If I do read the text, it's more aimed for children and often pleasant to read. It's not difficult and the writer tries to throw in a few jokes. He compares the shapes to things children know, like a potato, a balloon and a sausage.... hold on, so that's where I get my comparisons!
It would be nice if every character had its own page. It now is one continious text, seperated by images/steps.

Art:

The art is simple, but that was the aim of the book. It's pretty much impossible to fail with this book. Sure, it's not very complex or detailed, but it helped me a lot with develloping my own skills. I still built up things by using circles and sausages!

Conclusion:

I really like this book. I realise that might be strange, considering the negative points about the text. I can't even remember ever reading the text and I have used this book over 20 years. It's the art that makes it a 'little pearl'. It's simplicity and 'high success rate' is what I love about this book. It is suitable for all ages and for all levels of skills. If you have a child, sibling, cousin or kid-you-happen-to-know who recently (almost) outgrew the stick-figure phase, then you can give him this.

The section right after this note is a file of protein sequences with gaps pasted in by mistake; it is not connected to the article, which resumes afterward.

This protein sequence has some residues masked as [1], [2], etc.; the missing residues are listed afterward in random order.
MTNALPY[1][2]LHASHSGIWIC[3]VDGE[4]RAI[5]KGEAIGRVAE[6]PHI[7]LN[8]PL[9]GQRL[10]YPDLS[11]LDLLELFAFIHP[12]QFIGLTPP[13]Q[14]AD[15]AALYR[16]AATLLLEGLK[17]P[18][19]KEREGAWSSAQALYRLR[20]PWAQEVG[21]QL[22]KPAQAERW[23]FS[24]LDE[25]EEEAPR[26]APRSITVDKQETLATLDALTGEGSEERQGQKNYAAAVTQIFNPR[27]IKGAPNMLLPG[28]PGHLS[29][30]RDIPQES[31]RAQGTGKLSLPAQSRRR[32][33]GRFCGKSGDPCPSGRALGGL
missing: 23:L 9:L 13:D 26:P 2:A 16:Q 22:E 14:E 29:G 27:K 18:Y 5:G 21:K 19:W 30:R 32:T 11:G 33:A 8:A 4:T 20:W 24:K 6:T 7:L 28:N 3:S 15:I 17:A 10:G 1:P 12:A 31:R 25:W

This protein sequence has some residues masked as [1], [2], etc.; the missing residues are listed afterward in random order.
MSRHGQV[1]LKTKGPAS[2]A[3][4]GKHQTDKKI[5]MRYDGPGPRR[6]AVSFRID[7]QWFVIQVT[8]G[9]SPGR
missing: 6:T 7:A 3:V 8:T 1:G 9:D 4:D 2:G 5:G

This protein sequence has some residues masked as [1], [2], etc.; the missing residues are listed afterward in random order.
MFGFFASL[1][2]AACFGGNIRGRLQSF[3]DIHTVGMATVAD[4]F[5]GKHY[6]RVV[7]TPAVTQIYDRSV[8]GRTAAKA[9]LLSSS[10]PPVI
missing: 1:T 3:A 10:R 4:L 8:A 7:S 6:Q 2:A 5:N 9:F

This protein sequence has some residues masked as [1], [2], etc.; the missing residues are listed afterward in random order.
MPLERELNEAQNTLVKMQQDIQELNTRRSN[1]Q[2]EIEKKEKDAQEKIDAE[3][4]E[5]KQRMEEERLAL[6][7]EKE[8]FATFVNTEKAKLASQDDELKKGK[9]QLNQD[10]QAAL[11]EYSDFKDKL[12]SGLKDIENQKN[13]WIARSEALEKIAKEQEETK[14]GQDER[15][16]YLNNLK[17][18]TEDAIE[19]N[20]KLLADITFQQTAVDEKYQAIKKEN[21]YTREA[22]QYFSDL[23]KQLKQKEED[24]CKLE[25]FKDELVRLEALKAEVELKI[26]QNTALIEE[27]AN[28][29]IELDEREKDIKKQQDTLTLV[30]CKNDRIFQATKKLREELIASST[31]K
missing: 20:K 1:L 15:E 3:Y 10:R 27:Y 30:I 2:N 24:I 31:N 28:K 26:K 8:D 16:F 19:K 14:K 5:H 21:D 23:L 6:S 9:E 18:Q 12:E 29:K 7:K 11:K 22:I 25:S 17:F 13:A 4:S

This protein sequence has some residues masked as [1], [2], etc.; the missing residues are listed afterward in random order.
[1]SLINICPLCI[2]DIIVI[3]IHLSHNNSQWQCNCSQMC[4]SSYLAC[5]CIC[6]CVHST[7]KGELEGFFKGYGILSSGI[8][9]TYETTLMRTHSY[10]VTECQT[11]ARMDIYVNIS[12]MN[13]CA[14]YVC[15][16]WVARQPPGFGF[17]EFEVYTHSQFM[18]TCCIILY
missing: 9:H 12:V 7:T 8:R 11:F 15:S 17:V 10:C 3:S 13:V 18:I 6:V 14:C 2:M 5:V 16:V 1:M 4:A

Compared to other books, I still think this is a good book. Other books seem to forget one thing: it's about the fun of drawing. Some other books even give people the impression if they don't follow 'their rules', the drawing is not good.
This book is different. It's more like: “Hey, you want to draw? Here's one way you can do it!”. It invites people to draw and while flipping the pages I once again had the urge to draw.

Rereadability:

Even though it was for a review, I still haven't read the text. Maybe one of two paragraphs. I just can't make myself to read those blocks. However, I will keep on looking at the art. Heck, I have been looking at the art for about 20 years now, so I guess that shows it's pretty rereadable.

Date: May 17th, 2012 13:36 (UTC)
moonplanet: Mildred from the Worst Witch tv series (worstwitch-drawing)
From: [personal profile] moonplanet
Maybe the text is more for a parent to read aloud to their child? The way you describe it, it sounds that way.